LiterallyIronic wrote: ↑
Fri Oct 12, 2018 10:28 am
truenorth418 wrote: ↑
Fri Oct 12, 2018 3:12 am
The jaded person is the one that closes their eyes to the financial implications of a potential divorce. A divorce can be financially devastating, often for decades after the marriage ended. Divorce is very common today - the divorce rate is still almost 50% of marriages. Why not acknowledge and address the risks of something which is so common and often financially devastating?
If you're going into
the marriage hiring private investigators, multiple attorneys, and an accountant, then I would say you obviously don't trust the person you're marrying and therefore shouldn't marry them (yet). I'm not saying a marriage can't go south, but if you don't trust them at the start, why are you even starting?
The rate of getting married in the first place is at an all time low in the US and practically all developed countries. (In many non-developed countries, in Latin America, for example, the marriage rate is even lower than in the US)
People, especially men, have come to realize that the marriage contract carries a big risk and are saying "no thanks".
Every wedding I have been to the couple makes a vow to each other, in front of their families, their friends, and God, to stay together for the rest of their lives, in sickness and health, richer or poorer, etc. So I agree, most people take this vow seriously, at the time, and truly believe their love will last the rest of their lives. But we all know that divorce is very common. Divorce is not an anomaly, it is very common and normal.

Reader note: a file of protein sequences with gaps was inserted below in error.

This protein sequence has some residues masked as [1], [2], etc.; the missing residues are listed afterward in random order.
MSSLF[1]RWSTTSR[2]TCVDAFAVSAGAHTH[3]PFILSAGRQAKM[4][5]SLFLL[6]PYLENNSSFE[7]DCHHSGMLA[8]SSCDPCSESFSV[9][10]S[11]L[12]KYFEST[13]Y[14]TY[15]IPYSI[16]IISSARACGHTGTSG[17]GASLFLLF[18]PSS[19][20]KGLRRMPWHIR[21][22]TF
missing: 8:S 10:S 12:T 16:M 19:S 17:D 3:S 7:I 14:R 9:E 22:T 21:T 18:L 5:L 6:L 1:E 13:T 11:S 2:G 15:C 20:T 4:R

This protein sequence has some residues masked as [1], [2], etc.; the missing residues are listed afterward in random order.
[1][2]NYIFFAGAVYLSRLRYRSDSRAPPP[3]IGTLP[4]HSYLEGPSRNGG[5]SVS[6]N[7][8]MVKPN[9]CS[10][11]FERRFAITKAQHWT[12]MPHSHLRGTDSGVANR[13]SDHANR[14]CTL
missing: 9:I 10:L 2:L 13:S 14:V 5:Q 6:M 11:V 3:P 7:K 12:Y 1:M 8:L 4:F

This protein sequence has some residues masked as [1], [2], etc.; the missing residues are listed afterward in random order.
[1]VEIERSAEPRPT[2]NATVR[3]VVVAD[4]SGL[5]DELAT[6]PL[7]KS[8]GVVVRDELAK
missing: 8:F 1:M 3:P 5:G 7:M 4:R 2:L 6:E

Therefore, it makes sense to build protections into the marriage. It is a legal contract, and as there is a reasonable likelihood it will end in a divorce, the partners should fully understand the legal and financial implications going in. Maybe if everyone did the research, fewer people would pursue legal marriage in the first place.
But if people choose to sign the papers anyway, they should consider a legally binding pre-nuptial agreement, just in case they eventually get divorced, as many, many couples do.